THE PRESIDENT: Yes. When I came into this office, I made two commitments that are more important than any commitment I made: Number one, to keep the American people safe; and number two, to uphold the Constitution. And that includes what I consider to be a constitutional right to privacy and an observance of civil liberties.
Now, the programs that have been discussed over the last couple days in the press are secret in the sense that they're classified. But they're not secret in the sense that when it comes to telephone calls, every member of Congress has been briefed on this program. With respect to all these programs, the relevant intelligence committees are fully briefed on these programs. These are programs that have been authorized by broad bipartisan majorities repeatedly since 2006.
I'm not arguing against you, I'm saying that his statement is vague, and that it could just be a broad assertion of the executive powers. It doesn't matter whether the program is called PRISM or SUPERPATRIOT or what (in the president's reasoning), such surveillance measures have been legally approved and are regulated, if the government chooses to undertake such measures in the name of security. This is not the same as acknowledging that PRISM exists (which would put Google/Facebook's claims to the test).
The inevitable conclusion is that while he did not specifically confirm what was said in the press, he lent great credibility to the leaks being real documents describing real programs.
> I've never taken a single lesson in legal or PR and even I can see the big huge holes. They insist on direct access, they insist on servers rather than data and they insist on governments.
However the private keys have to deployed, on scale. So if as someone here is suggesting the NSA has infiltrated those companies, they could have got those keys and just decrypt the stream.
I wouldn’t bet my money on that… but it’s more likely than breaking the encryption, and if they can get military secrets, I guess they could get the keys.
Also those companies could have just volunteered them—that’s where the emphasis on ‘direct’ access comes in.
The suggestion that the companies actually gave them the keys and this explains the "direct access" phrase makes a lot of sense!
I mean Apple only got added in 2011. If what you're saying is true then what does this date refer to?
Well, if they are intercepting data through backbones, and much of that data is encrypted, they need to defeat the encryption in a durable way to get a clear feed. While I don't suggest that this is what was going on, if it was, there would be know reason that each provider would necessarily be broken at the same time; there would likely both be prioritization of resources directed at each provider, differences in the security of each provider, and chance involved as to when each was broken.
Growing popularity and usage of icloud and apple's own messaging system? iirc, before icloud, Apple didn't have that much user data.
But a running process or piece of hardware sitting in their DC sniffing traffic? No.
That's what I think they're saying, at any rate.
EDIT: One plausible explanation for why everyone keeps using the phrase "direct access" is because it appears in the Guardian story as the first sentence: http://www.guardian.co.uk/world/2013/jun/06/us-tech-giants-n...
* No direct access.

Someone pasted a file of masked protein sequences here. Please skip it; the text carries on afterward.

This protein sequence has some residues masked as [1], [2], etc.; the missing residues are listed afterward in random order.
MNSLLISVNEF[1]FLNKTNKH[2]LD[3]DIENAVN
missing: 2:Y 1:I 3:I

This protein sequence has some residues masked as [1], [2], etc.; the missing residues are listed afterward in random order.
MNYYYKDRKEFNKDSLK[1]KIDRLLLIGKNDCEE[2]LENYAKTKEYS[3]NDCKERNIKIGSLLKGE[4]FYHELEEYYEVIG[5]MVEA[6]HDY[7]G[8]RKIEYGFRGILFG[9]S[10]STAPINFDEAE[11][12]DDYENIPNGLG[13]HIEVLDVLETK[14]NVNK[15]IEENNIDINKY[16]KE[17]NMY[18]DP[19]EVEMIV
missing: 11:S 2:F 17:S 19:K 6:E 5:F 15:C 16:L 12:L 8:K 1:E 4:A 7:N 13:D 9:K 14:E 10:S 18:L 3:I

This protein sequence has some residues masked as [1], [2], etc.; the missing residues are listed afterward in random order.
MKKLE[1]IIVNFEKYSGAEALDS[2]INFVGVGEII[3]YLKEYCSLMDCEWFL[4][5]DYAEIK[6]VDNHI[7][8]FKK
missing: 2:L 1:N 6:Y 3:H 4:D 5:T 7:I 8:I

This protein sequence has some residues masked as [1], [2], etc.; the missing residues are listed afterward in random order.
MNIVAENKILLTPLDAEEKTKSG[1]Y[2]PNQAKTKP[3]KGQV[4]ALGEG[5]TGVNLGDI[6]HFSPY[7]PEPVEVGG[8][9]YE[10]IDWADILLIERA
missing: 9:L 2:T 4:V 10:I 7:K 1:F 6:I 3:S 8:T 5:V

* Never heard of Prism.
* We review each request.
* We want more government transparency.
Edit: Formatted the list.
Now I'm thinking that, yes, they coordinated their responses with the aid of the government. Dammit. I guess that's where my optimism gets me.
Anyway, what difference does the origin of the statement make? The companies are either trying to deceive us, or they aren't. What matters is what's being done to us. We're all powerless here except to let politicians know we're unhappy, will vote against, fund EFF, etc. "Gotcha" parsing of official statements is not an important tool in this fight.
Personally I find ridiculous the notion that proud public figures will feel less ashamed technically not lying than actually bald-faced lying. Either way, you've sacrificed public credibility. So the whole discussion of "is this really a denial?" is uninteresting to me.
Assuming it the program is classified, and assuming that Zuckerberg has a security clearance, then under federal law he would potentially be eligible for the death penalty if he were to confirm the existence of the program.
And the answer is "a myriad of different phrasings could have expressed the same content. English, even encumbered by lawyers, is like that.".
Amazing how all them, to a company, are using the "direct access" phrase.
Plausible deniability for the whole world to see along with the revelation of the biggest spying operation in history.
The strange thing is that just having a presentation is usually not enough for the HN crowd. If it would have been, I would never have to execute on any of my ideas beyond the presentation stage. Personally, I really don't think some making a presentation is really evidence of anything.
I'm really not sure why HNers reacted differently in this instance though.
Because the government has admitted it.
LP: "...we have not joined any program that would give the U.S. government—or any other government—direct access to our servers."
MZ: "..Facebook is not and has never been part of any program to give the US or any other government direct access to our servers."
LP: "... we provide user data to governments only in accordance with the law."
MZ: "we... always follow the correct processes and all applicable laws."
LP: "...we have long believed—there needs to be a more transparent approach."
MZ: "We strongly encourage all governments to be much more transparent..."
It almost looks like they are reading from a template or script!